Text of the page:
Same-sex marriage, legalizing marijuana, human trafficking, crime and Hovensa issues were among the topics discussed Wednesday as the Justice Department made its case to the Legislature’s Finance Committee for its Fiscal Year 2014 $19.6 million budget defense.
Attorney General Vincent Frazer told the senators gathered at the Earle B. Ottley Legislative Hall on St. Thomas that the cost to clean up the aquifer under the Hovensa property on St. Croix would be huge.
“It will take a very long time – and not in any of our lifetimes,” he said.
Frazer said that the local government has a lawsuit against Hovensa for contaminating both the aquifer and the ground where the plant sits. He said that Hovensa is taking steps to contain the contamination in the aquifer but, since it views the plant as idle rather than closed, it has not begun work on a permanent cleanup.
“They have pumps running,” Frazer said.
According to the attorney general, if the government has to go down the “unfortunate road” of suing Hovensa for breach of its agreement with the territory to operate the plant, it will cost “multi-millions of dollars” because the company will fight it “tooth and nail.”
In discussing the territory’s crime problem, Bruce Marshak, who is the Justice Department’s deputy attorney general and criminal division chief on St. Croix, said the office doesn’t have the staff to prosecute misdemeanors.
“We need to focus on the bad actors,” he said.
In response to a question from Sen. Judi Buckley as to why the territory has a crime problem, he said that there are not enough trained investigators. Additionally witnesses and jurors are frightened they will be harmed, he said.
“People are intimidated,” Marshak said, noting that in two recent cases, people got threatening phone calls.
In discussing human trafficking, Frazer said his office sees evidence that it’s occurring in the territory, particularly in the areas of sex workers and labor. He said the department planned to provide training to deal with the issue.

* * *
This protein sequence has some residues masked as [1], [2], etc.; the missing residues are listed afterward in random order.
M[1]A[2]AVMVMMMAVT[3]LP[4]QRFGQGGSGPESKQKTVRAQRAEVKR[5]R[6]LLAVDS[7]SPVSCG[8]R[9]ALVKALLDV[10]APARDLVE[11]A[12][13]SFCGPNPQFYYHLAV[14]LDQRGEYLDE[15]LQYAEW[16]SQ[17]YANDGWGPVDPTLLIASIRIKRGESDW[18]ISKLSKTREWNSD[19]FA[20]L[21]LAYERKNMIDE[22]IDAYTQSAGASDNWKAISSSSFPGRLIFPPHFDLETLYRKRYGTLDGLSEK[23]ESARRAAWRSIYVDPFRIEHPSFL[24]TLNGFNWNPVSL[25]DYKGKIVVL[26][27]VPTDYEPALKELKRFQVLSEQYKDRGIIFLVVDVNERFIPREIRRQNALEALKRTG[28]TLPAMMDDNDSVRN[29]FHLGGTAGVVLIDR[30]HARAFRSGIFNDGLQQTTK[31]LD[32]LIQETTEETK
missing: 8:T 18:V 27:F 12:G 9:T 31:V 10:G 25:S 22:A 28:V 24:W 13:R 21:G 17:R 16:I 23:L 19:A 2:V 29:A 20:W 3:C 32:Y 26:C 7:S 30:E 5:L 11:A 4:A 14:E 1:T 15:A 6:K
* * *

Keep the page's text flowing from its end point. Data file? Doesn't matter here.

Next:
On the day the Supreme Court struck down the Defense of Marriage Act that recognized only marriages between a man and a woman, Frazer hedged when he answered Sen. Clifford Graham’s question about his opinion on same-sex marriages.
“Local law restricts marriage to a man and a woman,” Frazer said.
Graham pointed out that encouraging same-sex partners to get married in the territory would enhance revenues.
On the issue of legalizing marijuana, Marshak and Frazer differed in their responses. Marshak said there were better uses for the department’s resources than prosecuting people for simple marijuana use. However, Frazer said he was strongly opposed to any decriminalization because it would contribute to the “deterioration of the community.”
In discussing the Justice Department’s budget, Frazer said the $19.6 million requested breaks down to $12.9 million from the general fund and $6.8 million in federal funds.
“We will have to manage with the allotment. No doubt we will be quite challenged,” Frazer said.
He said that 83 percent of the budget goes to personnel costs.
In addition to Committee Chairman Graham and Buckley, committee members Sens. Donald Cole and Clifford Payne attended the meeting. Sens. Terrence “Positive” Nelson and Nereida Rivera-O’Reilly sent word they were stuck on St. Croix because of the inclement weather. Noncommittee members Sens. Tregenza Roach and Kenneth Gittens also attended the meeting.